Process Evaluation of a community-based physical activity intervention to prevent mobility-related disability in retired older adults: The REtirement in ACTion (REACT) Study

  • Rosina Cross

Student thesis: Doctoral ThesisPhD


The REACT Study assesses the effectiveness of a community-based PA intervention designed to reduce the progression of mobility-related disability in older people (≥65 years). The aim of this thesis was to conduct a mixed-methods process evaluation of the REACT intervention to understand how it was implemented, the causal mechanisms involved and the impact of contextual variables that led to intervention outcomes. Systematic review methods were used to determine that there is low utilisation of process evaluations (53.6%) in PA trials targeting older adults and a lack of focus on intervention fidelity and qualitative process evaluation of mechanisms of impact. Multi-observer coding of audio recordings (n=25) of intervention sessions were used to assess the delivery fidelity of REACT BCTs. A modified Dreyfus Scale (score 0 to 5) was used to assess delivery fidelity, with competent delivery fidelity defined as a score of ≥3. Mean intervention delivery fidelity approached competence (2.5, SD=0.45), with variation between BCTs and intervention groups. Framework analysis of semi-structured interviews was used to explore participant experiences of the REACT intervention longitudinally at six-and-12-month interviews. Perceived benefits (physical, social, emotional and behavioural) moderated REACT attendance and PA outcomes (PA and/or exercise independent of REACT). Perceptions of autonomy, competence/ self-efficacy and relatedness mediated both REACT attendance and PA outcomes. Enjoyment, a supportive facilitator and supportive group dynamics were key motivators of REACT attendance. Physical health, mental health and time were key barriers. Frail participants, scoring between 4-7 on the Short Physical Performance Battery (SPPB) experienced fewer perceived benefits and more barriers to REACT attendance and PA compared to pre-frail peers with SPPB scores between 8-12. There is a lack of process evaluation being conducted in PA trials targeting adults, which this thesis aimed to address. Improvements are needed to enhance delivery fidelity in future implementation of the REACT intervention. Exercise that is enjoyable and utilises social interaction to facilitate a shared identity around PA motivates participation. Process evaluations whilst vital for interpreting intervention outcomes raise pragmatic challenges that researchers need to navigate to successfully utilise this methodology.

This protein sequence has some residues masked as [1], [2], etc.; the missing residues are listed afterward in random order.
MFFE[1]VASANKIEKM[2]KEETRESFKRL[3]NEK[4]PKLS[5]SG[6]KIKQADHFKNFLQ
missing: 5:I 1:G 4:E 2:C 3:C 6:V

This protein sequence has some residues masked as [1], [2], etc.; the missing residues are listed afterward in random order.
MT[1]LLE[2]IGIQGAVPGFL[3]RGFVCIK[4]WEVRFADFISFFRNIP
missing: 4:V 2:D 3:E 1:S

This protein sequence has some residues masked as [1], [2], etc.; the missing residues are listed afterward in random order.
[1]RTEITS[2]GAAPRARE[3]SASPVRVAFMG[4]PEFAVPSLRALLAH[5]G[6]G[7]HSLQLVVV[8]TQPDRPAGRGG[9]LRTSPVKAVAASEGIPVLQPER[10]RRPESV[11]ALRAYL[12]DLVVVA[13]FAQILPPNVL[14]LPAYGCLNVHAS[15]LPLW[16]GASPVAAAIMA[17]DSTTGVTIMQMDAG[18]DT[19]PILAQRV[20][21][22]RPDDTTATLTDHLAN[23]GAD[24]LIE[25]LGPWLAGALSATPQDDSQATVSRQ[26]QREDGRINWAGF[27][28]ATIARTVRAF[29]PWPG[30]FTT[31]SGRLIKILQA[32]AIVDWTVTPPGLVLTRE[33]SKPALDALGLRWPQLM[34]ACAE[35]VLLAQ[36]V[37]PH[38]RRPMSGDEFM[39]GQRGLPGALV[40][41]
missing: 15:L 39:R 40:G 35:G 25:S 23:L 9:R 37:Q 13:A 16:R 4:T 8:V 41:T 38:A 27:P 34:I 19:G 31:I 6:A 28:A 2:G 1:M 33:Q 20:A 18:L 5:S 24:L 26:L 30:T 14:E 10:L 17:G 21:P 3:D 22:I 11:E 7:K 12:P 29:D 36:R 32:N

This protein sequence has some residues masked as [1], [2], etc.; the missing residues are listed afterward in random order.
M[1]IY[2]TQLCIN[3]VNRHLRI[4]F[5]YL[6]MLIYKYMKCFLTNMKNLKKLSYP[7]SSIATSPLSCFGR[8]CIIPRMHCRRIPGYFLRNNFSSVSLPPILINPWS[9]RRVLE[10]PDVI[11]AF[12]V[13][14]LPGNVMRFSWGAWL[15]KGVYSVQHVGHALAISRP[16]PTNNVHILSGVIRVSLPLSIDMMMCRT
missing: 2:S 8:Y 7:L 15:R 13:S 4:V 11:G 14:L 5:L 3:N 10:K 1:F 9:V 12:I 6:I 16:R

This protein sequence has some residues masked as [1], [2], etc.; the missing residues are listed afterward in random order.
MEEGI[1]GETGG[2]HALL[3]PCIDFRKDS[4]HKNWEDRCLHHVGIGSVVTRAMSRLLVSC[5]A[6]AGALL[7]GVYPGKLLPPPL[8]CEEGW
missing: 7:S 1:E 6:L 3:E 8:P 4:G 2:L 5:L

Date of Award14 Feb 2022
Original languageEnglish
Awarding Institution
  • University of Bath
SupervisorFiona Gillison (Supervisor) & Emma Solomon-Moore (Supervisor)


  • Process Evaluation
  • Physical Activity
  • Older Adults
  • mixed-methods
  • Randomised Controlled Trial
  • Fidelity
  • Qualitative
  • Longitudinal

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